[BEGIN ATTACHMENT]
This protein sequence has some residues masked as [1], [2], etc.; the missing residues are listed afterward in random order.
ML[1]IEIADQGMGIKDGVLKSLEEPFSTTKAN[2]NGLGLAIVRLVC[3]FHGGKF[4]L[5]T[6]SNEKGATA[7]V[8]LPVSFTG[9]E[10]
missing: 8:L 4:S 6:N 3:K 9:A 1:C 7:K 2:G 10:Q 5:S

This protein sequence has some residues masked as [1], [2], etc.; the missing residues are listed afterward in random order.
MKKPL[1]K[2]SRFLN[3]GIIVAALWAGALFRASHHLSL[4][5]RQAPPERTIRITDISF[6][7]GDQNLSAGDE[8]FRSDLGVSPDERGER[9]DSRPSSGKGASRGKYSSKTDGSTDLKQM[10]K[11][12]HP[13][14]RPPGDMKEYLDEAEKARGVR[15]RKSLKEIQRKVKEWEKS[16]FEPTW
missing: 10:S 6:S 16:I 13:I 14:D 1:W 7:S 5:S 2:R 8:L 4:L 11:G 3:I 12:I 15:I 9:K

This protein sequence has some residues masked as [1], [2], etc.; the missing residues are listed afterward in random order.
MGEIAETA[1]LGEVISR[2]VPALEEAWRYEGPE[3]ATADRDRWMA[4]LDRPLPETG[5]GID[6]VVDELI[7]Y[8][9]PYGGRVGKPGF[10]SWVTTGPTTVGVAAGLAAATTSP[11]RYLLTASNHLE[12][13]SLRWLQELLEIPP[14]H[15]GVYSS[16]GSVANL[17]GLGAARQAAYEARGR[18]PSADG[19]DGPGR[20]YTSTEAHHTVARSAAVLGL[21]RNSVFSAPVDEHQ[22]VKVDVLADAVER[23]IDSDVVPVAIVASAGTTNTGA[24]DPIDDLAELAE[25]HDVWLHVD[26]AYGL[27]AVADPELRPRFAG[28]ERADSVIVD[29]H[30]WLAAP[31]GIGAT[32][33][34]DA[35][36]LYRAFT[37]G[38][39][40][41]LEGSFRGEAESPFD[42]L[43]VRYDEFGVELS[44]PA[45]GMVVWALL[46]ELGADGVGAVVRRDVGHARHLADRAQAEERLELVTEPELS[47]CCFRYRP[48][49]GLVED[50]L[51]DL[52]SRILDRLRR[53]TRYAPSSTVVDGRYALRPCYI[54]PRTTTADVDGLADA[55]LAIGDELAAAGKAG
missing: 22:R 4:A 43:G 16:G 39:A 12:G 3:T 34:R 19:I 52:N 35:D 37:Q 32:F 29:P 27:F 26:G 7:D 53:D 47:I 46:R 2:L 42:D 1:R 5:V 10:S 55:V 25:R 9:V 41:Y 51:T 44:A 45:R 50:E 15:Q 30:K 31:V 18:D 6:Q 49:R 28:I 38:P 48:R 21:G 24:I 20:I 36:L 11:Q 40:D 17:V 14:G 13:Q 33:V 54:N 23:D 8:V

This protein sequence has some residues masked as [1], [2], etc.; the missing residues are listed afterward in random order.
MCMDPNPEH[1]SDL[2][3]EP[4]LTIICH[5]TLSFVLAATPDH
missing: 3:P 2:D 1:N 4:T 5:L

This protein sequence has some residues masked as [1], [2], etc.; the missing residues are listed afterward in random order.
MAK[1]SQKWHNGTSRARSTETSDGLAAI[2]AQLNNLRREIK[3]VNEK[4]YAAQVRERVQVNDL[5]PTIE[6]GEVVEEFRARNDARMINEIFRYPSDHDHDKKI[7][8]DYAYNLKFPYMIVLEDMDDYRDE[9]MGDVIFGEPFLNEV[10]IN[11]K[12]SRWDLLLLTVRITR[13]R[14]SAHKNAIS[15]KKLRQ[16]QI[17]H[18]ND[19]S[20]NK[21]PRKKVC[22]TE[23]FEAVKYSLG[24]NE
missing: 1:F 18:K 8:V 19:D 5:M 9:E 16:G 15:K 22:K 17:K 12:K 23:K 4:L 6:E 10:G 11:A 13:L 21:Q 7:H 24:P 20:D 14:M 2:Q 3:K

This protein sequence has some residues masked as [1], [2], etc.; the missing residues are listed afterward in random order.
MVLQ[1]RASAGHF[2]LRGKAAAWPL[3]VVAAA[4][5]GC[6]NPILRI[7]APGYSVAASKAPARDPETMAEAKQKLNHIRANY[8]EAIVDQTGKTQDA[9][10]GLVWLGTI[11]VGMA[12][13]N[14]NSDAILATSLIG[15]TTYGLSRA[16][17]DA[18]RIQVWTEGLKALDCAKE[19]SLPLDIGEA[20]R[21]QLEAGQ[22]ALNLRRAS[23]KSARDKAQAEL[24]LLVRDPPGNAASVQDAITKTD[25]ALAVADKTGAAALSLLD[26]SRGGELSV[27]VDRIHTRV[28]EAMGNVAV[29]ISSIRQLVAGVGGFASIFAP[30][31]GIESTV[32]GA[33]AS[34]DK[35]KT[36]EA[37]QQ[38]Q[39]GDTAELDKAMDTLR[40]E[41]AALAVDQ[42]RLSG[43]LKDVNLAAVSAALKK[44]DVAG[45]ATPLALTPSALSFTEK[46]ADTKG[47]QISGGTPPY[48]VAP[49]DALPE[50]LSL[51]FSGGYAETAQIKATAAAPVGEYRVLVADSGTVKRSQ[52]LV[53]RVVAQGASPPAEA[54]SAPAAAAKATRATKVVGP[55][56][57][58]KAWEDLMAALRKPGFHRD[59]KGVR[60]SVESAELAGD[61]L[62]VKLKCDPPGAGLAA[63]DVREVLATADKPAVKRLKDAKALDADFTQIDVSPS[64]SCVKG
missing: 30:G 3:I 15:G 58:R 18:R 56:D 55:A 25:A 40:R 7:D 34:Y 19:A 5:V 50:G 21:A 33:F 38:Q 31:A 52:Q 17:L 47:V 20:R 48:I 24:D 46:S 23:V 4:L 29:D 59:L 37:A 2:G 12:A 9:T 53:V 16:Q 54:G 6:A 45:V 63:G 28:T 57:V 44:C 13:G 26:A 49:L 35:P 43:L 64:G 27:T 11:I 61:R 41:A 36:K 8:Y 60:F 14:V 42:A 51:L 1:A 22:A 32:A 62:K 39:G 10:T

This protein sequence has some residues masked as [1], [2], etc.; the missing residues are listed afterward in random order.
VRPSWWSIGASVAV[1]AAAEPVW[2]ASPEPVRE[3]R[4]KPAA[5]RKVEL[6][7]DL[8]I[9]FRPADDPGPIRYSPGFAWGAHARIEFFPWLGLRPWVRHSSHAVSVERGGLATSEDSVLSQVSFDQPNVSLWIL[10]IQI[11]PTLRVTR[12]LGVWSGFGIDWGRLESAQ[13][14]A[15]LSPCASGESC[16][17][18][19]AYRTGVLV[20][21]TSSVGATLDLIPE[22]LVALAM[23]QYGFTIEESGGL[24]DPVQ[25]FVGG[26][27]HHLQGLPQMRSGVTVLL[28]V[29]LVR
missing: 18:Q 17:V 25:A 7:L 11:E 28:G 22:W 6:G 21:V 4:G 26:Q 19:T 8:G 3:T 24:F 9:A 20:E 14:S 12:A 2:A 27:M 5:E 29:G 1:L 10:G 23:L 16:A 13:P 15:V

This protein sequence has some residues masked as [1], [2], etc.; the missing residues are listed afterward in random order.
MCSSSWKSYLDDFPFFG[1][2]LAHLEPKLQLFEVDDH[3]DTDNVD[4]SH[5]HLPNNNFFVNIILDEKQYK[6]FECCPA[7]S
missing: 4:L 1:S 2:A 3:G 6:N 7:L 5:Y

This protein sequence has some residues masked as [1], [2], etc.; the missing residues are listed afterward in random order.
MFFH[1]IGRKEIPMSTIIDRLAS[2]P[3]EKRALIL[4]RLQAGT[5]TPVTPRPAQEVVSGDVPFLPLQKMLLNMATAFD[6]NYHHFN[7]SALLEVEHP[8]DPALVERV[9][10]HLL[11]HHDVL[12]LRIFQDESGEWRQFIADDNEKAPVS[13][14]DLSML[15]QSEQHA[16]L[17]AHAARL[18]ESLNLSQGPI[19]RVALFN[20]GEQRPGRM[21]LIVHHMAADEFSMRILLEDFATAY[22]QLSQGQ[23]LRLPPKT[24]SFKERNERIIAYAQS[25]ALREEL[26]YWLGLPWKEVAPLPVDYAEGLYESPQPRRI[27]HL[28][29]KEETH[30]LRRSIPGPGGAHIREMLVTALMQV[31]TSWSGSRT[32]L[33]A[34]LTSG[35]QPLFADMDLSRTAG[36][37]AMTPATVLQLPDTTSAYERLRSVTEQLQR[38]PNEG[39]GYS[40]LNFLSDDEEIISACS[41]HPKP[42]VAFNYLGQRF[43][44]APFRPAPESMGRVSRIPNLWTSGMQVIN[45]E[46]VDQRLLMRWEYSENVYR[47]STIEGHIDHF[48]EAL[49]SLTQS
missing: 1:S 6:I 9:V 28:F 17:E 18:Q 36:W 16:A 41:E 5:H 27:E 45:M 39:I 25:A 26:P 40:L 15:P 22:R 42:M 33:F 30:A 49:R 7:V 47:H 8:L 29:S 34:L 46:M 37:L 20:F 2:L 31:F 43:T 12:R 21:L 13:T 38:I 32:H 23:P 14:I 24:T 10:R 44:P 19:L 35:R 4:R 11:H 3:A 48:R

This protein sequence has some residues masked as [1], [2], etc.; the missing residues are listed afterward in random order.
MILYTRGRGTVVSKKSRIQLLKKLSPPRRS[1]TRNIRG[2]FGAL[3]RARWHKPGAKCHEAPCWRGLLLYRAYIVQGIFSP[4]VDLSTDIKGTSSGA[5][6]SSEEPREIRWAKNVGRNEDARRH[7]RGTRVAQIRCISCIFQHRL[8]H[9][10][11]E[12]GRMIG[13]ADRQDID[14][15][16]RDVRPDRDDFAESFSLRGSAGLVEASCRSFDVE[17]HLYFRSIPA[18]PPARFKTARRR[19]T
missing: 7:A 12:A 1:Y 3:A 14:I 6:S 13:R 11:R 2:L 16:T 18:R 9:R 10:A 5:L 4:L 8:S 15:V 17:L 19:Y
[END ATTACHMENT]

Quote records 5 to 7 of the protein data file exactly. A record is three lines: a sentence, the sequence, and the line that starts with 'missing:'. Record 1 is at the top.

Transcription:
This protein sequence has some residues masked as [1], [2], etc.; the missing residues are listed afterward in random order.
MAK[1]SQKWHNGTSRARSTETSDGLAAI[2]AQLNNLRREIK[3]VNEK[4]YAAQVRERVQVNDL[5]PTIE[6]GEVVEEFRARNDARMINEIFRYPSDHDHDKKI[7][8]DYAYNLKFPYMIVLEDMDDYRDE[9]MGDVIFGEPFLNEV[10]IN[11]K[12]SRWDLLLLTVRITR[13]R[14]SAHKNAIS[15]KKLRQ[16]QI[17]H[18]ND[19]S[20]NK[21]PRKKVC[22]TE[23]FEAVKYSLG[24]NE
missing: 1:F 18:K 8:V 19:D 5:M 9:E 16:G 15:K 22:K 17:K 12:K 23:K 4:L 6:E 10:G 11:A 13:L 21:Q 7:H 24:P 20:D 14:M 2:Q 3:K

This protein sequence has some residues masked as [1], [2], etc.; the missing residues are listed afterward in random order.
MVLQ[1]RASAGHF[2]LRGKAAAWPL[3]VVAAA[4][5]GC[6]NPILRI[7]APGYSVAASKAPARDPETMAEAKQKLNHIRANY[8]EAIVDQTGKTQDA[9][10]GLVWLGTI[11]VGMA[12][13]N[14]NSDAILATSLIG[15]TTYGLSRA[16][17]DA[18]RIQVWTEGLKALDCAKE[19]SLPLDIGEA[20]R[21]QLEAGQ[22]ALNLRRAS[23]KSARDKAQAEL[24]LLVRDPPGNAASVQDAITKTD[25]ALAVADKTGAAALSLLD[26]SRGGELSV[27]VDRIHTRV[28]EAMGNVAV[29]ISSIRQLVAGVGGFASIFAP[30][31]GIESTV[32]GA[33]AS[34]DK[35]KT[36]EA[37]QQ[38]Q[39]GDTAELDKAMDTLR[40]E[41]AALAVDQ[42]RLSG[43]LKDVNLAAVSAALKK[44]DVAG[45]ATPLALTPSALSFTEK[46]ADTKG[47]QISGGTPPY[48]VAP[49]DALPE[50]LSL[51]FSGGYAETAQIKATAAAPVGEYRVLVADSGTVKRSQ[52]LV[53]RVVAQGASPPAEA[54]SAPAAAAKATRATKVVGP[55][56][57][58]KAWEDLMAALRKPGFHRD[59]KGVR[60]SVESAELAGD[61]L[62]VKLKCDPPGAGLAA[63]DVREVLATADKPAVKRLKDAKALDADFTQIDVSPS[64]SCVKG
missing: 30:G 3:I 15:G 58:R 18:R 56:D 55:A 25:A 40:R 7:D 34:Y 19:A 5:V 50:G 21:A 33:F 38:Q 31:A 52:Q 17:L 47:V 20:R 48:I 24:D 46:S 23:V 4:L 29:D 59:L 37:A 2:G 12:A 9:T 53:V 16:Q 54:G 6:A 45:V 63:G 28:T 57:V 44:C 13:G 26:A 49:L 35:P 43:L 64:G 27:T 11:I 61:R 41:A 36:K 8:Y 60:F 14:V 42:A 51:L 1:A 22:A 32:A 62:K 39:G 10:T

This protein sequence has some residues masked as [1], [2], etc.; the missing residues are listed afterward in random order.
VRPSWWSIGASVAV[1]AAAEPVW[2]ASPEPVRE[3]R[4]KPAA[5]RKVEL[6][7]DL[8]I[9]FRPADDPGPIRYSPGFAWGAHARIEFFPWLGLRPWVRHSSHAVSVERGGLATSEDSVLSQVSFDQPNVSLWIL[10]IQI[11]PTLRVTR[12]LGVWSGFGIDWGRLESAQ[13][14]A[15]LSPCASGESC[16][17][18][19]AYRTGVLV[20][21]TSSVGATLDLIPE[22]LVALAM[23]QYGFTIEESGGL[24]DPVQ[25]FVGG[26][27]HHLQGLPQMRSGVTVLL[28]V[29]LVR
missing: 18:Q 17:V 25:A 7:L 11:E 28:G 22:W 6:G 21:V 4:G 26:Q 19:T 8:G 3:T 24:F 9:A 20:E 14:S 12:A 2:A 27:M 5:E 29:G 1:L 10:G 23:L 16:A 13:P 15:V